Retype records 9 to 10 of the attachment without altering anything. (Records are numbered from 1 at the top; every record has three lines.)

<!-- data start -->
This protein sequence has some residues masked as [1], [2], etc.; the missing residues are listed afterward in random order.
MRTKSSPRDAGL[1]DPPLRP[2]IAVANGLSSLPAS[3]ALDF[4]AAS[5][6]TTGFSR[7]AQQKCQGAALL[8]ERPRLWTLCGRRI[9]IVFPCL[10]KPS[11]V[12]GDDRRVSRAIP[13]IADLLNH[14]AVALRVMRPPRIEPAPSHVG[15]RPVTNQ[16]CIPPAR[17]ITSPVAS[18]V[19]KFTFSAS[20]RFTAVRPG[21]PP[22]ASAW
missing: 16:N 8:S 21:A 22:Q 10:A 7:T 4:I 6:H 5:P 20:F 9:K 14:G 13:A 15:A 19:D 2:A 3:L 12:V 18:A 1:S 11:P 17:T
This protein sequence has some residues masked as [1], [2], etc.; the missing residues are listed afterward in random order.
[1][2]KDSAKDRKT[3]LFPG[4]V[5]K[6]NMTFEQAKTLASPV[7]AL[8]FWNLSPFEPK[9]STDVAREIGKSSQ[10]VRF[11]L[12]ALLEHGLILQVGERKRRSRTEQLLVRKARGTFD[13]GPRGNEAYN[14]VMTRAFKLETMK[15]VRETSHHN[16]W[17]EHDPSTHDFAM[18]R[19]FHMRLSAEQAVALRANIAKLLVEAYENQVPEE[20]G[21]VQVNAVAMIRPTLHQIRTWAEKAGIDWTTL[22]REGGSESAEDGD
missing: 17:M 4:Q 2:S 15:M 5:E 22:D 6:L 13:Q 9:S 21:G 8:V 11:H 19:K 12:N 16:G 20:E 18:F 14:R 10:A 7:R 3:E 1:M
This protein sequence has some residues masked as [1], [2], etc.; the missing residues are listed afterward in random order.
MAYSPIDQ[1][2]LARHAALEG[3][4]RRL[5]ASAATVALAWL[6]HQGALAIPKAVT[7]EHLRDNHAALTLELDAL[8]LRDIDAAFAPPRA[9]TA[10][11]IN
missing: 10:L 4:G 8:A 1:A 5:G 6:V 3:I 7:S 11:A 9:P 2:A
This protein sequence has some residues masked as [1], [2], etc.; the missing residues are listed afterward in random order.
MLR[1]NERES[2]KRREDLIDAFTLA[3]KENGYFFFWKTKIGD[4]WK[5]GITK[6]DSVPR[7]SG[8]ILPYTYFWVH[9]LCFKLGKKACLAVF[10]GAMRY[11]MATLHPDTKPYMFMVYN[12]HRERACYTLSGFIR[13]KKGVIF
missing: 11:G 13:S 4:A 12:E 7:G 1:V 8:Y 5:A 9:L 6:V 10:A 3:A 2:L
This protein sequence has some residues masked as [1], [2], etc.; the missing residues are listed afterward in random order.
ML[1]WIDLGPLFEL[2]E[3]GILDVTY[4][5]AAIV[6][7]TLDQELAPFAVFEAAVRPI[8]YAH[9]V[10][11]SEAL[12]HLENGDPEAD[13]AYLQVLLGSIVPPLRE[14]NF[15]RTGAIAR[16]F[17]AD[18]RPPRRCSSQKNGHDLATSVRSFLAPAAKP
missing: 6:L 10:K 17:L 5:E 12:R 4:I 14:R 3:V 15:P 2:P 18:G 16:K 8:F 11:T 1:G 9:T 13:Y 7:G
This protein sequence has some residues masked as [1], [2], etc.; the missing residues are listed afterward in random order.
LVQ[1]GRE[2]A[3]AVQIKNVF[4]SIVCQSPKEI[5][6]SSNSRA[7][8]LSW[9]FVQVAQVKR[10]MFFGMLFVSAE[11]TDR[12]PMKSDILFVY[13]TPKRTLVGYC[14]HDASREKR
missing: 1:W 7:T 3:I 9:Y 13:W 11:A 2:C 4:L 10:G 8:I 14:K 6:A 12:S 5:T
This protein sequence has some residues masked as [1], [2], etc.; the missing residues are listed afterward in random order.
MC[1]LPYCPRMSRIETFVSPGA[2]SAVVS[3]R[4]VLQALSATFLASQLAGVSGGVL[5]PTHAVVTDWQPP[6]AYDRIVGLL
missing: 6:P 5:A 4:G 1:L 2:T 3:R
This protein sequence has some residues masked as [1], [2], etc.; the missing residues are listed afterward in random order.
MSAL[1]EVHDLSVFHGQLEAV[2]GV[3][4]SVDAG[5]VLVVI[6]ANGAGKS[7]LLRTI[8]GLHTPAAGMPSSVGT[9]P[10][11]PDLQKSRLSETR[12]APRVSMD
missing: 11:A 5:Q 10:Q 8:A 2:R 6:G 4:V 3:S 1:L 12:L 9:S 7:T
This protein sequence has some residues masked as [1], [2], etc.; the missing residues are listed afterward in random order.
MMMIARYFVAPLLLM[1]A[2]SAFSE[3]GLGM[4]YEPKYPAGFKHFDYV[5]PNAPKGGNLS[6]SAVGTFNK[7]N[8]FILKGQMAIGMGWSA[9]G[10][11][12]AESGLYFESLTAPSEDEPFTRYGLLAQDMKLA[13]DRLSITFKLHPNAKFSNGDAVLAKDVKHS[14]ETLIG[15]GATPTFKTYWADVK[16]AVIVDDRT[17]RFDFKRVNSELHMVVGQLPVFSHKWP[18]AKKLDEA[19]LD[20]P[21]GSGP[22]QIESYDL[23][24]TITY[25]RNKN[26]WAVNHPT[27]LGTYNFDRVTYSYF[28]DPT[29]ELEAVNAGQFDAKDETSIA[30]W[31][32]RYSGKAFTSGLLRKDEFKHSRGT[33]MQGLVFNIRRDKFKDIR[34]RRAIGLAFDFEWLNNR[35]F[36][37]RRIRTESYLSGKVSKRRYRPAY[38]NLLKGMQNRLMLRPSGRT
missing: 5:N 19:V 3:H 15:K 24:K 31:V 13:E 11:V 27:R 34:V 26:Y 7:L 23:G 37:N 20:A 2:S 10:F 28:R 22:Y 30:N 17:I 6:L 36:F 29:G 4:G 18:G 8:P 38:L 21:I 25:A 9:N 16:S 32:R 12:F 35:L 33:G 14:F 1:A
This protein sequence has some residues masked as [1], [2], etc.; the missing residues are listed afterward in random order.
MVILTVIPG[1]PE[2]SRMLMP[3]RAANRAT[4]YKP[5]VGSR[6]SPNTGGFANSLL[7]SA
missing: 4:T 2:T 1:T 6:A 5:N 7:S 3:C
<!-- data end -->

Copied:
This protein sequence has some residues masked as [1], [2], etc.; the missing residues are listed afterward in random order.
MMMIARYFVAPLLLM[1]A[2]SAFSE[3]GLGM[4]YEPKYPAGFKHFDYV[5]PNAPKGGNLS[6]SAVGTFNK[7]N[8]FILKGQMAIGMGWSA[9]G[10][11][12]AESGLYFESLTAPSEDEPFTRYGLLAQDMKLA[13]DRLSITFKLHPNAKFSNGDAVLAKDVKHS[14]ETLIG[15]GATPTFKTYWADVK[16]AVIVDDRT[17]RFDFKRVNSELHMVVGQLPVFSHKWP[18]AKKLDEA[19]LD[20]P[21]GSGP[22]QIESYDL[23][24]TITY[25]RNKN[26]WAVNHPT[27]LGTYNFDRVTYSYF[28]DPT[29]ELEAVNAGQFDAKDETSIA[30]W[31][32]RYSGKAFTSGLLRKDEFKHSRGT[33]MQGLVFNIRRDKFKDIR[34]RRAIGLAFDFEWLNNR[35]F[36][37]RRIRTESYLSGKVSKRRYRPAY[38]NLLKGMQNRLMLRPSGRT
missing: 5:N 19:V 3:H 15:K 24:K 31:V 13:E 11:V 27:R 34:V 26:Y 7:L 23:G 37:N 20:A 2:S 10:F 28:R 22:Y 30:N 17:I 6:L 36:F 29:G 4:G 18:G 8:P 38:L 21:I 25:A 9:N 16:S 32:R 12:F 35:L 33:G 14:F 1:A
This protein sequence has some residues masked as [1], [2], etc.; the missing residues are listed afterward in random order.
MVILTVIPG[1]PE[2]SRMLMP[3]RAANRAT[4]YKP[5]VGSR[6]SPNTGGFANSLL[7]SA
missing: 4:T 2:T 1:T 6:A 5:N 7:S 3:C